The lack of acceptance and understanding within our society is a huge contributor to social isolation among autistic individuals. I experience this every single day. So, I have decided to turn my closed off inner self towards something I enjoy: WRITING.
Lets get to it…
Growing up, I always felt different. But for some reason, I kept telling myself “you are just like everyone else. Nothing is going on inside your body.” Yes. I knew I was autistic. Meanwhile, I was in complete denial that I had any sort of intellectual problems. The thought of going through my whole life living with this internal struggle scared the hell out of me. I so desperately wanted to be seen as a normal kid that I did all I could to get the word AUTISM out of my vocabulary.
My efforts were in vain though. Getting though school work in a timely manner was daunting, even though I made great scores. My IEP (Individualized Education Program) did not meet all of my educational needs because the extended time I was given on exams was not enough time. Being surrounded by a bunch of kids made me feel like an alien because I knew carrying on a conversation was not my forte.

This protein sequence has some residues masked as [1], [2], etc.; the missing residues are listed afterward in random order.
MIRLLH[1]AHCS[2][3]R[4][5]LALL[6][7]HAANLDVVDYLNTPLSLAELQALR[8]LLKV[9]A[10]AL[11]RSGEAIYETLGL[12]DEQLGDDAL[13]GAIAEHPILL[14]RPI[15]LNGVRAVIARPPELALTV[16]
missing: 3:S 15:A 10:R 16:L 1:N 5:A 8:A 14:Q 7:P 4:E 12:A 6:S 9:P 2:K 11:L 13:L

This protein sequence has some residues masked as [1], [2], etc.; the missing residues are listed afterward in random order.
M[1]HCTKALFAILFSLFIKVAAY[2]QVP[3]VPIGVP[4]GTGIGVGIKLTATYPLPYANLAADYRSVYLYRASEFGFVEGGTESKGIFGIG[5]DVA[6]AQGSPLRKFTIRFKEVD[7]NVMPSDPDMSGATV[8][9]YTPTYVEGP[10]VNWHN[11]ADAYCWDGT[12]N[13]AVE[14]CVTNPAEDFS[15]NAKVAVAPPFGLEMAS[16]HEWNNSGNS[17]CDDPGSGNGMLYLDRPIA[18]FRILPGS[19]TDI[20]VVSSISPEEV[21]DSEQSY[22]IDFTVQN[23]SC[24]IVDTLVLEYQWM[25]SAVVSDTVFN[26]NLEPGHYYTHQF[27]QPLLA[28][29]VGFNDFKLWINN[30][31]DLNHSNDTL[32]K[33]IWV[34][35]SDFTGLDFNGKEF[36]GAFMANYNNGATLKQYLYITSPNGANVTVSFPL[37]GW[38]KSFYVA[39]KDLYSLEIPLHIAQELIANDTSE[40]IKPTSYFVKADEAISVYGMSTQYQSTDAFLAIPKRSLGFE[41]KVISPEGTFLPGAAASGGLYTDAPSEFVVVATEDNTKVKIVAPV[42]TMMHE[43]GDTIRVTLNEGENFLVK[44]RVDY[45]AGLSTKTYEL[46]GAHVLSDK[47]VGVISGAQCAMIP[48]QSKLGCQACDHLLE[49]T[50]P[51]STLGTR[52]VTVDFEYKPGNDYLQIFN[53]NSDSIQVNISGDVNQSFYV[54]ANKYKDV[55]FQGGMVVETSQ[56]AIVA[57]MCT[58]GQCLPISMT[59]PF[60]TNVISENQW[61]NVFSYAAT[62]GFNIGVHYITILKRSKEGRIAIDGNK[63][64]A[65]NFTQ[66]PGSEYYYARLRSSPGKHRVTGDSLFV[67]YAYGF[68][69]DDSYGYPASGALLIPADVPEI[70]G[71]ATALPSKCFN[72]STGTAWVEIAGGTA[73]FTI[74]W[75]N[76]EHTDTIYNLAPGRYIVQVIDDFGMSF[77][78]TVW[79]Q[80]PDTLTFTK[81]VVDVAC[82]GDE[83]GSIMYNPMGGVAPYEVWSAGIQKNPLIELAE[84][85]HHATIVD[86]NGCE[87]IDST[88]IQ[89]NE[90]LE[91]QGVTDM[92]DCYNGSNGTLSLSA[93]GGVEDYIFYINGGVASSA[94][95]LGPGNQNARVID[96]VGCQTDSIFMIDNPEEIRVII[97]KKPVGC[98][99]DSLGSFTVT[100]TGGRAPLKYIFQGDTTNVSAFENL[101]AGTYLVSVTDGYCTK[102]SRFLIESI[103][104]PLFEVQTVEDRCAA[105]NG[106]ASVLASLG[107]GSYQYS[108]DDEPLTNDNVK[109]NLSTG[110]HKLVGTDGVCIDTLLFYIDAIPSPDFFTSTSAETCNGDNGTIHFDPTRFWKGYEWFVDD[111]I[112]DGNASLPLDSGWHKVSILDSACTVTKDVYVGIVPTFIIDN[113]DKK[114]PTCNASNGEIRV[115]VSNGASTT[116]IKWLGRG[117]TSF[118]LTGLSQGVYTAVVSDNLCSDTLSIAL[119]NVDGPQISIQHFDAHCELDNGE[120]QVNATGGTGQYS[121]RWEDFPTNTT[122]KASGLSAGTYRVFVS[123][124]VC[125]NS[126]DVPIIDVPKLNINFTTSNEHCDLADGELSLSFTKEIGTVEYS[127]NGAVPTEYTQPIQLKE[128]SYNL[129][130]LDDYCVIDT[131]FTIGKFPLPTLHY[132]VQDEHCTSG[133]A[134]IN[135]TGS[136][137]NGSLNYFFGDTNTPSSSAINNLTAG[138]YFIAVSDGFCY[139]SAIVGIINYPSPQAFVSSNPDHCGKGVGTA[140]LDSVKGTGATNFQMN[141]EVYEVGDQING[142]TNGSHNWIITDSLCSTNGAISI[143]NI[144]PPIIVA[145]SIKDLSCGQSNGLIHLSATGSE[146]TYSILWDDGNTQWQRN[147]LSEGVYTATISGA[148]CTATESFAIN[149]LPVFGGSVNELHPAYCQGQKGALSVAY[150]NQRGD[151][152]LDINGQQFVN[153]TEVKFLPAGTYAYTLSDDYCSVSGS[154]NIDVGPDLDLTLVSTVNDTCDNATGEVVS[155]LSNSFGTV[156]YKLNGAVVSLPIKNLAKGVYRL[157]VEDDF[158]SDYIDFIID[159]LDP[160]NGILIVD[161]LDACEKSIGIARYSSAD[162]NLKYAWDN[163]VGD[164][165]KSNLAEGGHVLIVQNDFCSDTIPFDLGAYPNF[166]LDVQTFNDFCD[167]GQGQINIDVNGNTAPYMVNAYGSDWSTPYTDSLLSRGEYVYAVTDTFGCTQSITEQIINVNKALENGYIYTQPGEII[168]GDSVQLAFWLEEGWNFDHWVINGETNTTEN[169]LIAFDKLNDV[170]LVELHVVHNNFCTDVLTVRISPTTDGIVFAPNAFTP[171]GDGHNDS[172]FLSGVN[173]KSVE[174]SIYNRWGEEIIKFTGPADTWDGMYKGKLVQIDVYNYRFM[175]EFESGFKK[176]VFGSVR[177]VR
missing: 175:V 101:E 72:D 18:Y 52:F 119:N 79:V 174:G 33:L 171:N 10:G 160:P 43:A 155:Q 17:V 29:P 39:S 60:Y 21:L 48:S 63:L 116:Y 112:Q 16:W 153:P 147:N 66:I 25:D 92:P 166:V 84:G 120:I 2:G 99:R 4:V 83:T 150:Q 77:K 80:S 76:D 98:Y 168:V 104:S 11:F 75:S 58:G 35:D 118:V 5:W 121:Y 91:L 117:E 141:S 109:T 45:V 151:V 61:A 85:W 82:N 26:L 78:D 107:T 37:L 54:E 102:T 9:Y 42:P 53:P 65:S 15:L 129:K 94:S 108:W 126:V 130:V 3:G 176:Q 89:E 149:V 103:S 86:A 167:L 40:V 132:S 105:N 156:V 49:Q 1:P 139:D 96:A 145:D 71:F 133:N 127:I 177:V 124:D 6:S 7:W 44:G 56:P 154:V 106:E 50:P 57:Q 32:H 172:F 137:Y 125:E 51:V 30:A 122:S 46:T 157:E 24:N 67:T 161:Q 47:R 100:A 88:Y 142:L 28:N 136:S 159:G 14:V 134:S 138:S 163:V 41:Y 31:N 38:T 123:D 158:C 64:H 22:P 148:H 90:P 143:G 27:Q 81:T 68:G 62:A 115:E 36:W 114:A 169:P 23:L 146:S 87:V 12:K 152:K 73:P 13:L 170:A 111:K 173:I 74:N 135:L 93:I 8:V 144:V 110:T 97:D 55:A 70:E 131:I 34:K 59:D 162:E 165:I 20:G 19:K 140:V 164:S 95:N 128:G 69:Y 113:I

Okay, so you may be wondering: Where does isolation come into play?
Check this out: After long days at school, I would barricade myself in my bedroom for hours. I would only come out for meals and bathroom breaks. My bedroom was my safe haven. Being in my room was an escape from a world that lacks understanding on autism. Over the course of a decade, I became isolated. Honestly, I didn’t mind it because I didn’t have to worry about the frustrated looks I get from people if I ask them to clarify what they said, as well as being surrounded by kids and not knowing how to carry on a conversation.
I do not live in isolation anymore due to my love of going to the fitness center, as well as employment and writing. However, there are still neurodivergent people (or autistic people) who are experiencing isolation and are fearful of exposing themselves to a world that has a neurotypical (non autistic) state of mind.
The good news is that the more autism is understood by society, the more likely neurodiverse people will break out of isolation. Also, recent research had progressed the understanding of ASD. The bad news is there is still so much more to learn. There are people in society that have no idea what autism is or never heard of it.
We still have a long way to go….